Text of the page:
‘Stronger surveillance is needed’, Omicron BA.2 sub-variant increasing Covid-19 cases: WHO

As the Omicron BA.2 sub-variant gains worldwide, the World Health Organization (WHO) has emphasized the need for good surveillance and genome sequencing to track the virus. Maria Van Kerkhove, WHO’s technical head on Covid-19, said, “Omicron is spreading around the world. This is the latest variant of concern and about 86% of the sequences available from the past four weeks are BA.2 sub-lineages. The rest are BA. are 1.”

He said, “Therefore, we are seeing an increase in the proportion of detection of BA.2. While we are seeing a lower number of sequences being reported on platforms such as GISAID, it is still not fully Importantly, we have robust surveillance and intelligent sequencing around the world.

Stating that there is BA.2 high transmission, he also pointed out that some countries are witnessing a spurt in cases. This was also seen in a recent WHO weekly report, which said the number of new coronavirus cases increased by 7% globally in the past week, largely driven by rising infections in the western Pacific.

Over 12 million new weekly cases

According to the United Nations Health Agency report, there were more than 12 million new weekly cases and fewer than 33,000 deaths, a 23% drop in the death rate.

WHO said, confirmed cases of the virus had been falling steadily around the world since January, but increased again last week, due to the more infectious Omicron variant and its sub-variant BA.2, Covid in many countries in Europe, North America Except for the suspension of the -19 protocol.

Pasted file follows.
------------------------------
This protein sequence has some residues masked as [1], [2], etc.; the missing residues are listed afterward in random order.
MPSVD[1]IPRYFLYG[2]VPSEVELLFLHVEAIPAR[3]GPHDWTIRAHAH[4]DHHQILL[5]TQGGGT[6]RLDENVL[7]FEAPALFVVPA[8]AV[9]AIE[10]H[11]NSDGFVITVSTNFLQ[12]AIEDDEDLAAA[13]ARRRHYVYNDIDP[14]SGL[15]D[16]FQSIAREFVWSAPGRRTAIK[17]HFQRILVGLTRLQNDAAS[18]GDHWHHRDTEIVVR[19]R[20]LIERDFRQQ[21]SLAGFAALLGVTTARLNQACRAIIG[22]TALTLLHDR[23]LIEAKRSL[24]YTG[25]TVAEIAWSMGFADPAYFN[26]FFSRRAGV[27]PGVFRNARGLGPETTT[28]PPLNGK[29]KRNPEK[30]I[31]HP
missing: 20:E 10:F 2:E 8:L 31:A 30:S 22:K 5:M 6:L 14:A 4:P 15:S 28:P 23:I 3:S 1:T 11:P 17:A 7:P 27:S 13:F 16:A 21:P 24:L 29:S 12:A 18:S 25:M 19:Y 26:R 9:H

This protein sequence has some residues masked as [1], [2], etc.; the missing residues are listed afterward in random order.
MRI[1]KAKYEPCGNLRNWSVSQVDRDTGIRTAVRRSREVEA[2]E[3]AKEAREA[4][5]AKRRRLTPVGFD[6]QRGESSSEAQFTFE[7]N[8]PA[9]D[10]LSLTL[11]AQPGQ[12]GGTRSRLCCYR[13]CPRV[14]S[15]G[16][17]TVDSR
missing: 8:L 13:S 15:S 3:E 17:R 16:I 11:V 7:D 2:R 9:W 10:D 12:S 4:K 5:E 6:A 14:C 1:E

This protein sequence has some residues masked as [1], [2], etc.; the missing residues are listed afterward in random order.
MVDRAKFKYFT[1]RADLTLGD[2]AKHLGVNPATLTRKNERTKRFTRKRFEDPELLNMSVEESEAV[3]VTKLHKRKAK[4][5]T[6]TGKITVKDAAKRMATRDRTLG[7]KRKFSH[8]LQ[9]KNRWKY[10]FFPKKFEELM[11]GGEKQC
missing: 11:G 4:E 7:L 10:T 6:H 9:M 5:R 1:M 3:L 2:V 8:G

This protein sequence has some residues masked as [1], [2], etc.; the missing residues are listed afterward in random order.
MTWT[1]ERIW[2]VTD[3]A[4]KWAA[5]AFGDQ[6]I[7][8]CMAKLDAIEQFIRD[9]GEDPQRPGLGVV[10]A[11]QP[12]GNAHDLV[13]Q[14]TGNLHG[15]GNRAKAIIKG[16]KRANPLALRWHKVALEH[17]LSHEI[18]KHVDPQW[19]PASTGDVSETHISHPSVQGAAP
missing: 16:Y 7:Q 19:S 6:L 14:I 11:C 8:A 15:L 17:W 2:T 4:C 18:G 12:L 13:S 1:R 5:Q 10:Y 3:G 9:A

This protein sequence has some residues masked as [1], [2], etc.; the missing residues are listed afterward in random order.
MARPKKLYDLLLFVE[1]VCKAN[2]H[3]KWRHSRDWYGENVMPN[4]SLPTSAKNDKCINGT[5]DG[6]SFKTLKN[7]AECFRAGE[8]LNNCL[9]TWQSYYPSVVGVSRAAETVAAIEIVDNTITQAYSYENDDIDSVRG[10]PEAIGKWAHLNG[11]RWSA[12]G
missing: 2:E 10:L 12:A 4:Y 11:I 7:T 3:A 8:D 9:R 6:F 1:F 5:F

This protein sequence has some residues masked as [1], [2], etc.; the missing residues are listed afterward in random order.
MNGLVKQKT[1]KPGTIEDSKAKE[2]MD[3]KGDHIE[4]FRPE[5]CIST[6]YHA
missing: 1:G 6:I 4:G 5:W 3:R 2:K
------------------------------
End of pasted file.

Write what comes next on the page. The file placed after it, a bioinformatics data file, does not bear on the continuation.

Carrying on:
It also cautioned that with many countries abandoning extensive testing programs, many infections are likely to be missed and the number of new cases should be interpreted with caution.

Omicron+Delta together can cause havoc, WHO told how dangerous it will prove to be Omicron BA.2

In recent weeks, countries, including Britain, France, Italy and Germany, have eased many of their public health measures against Covid-19, even as the numbers continue to rise.

Meanwhile, China’s health authorities this week reported the first coronavirus deaths in more than a year, as the country grapples with its worst outbreak since the virus was first detected in Wuhan in late 2019.

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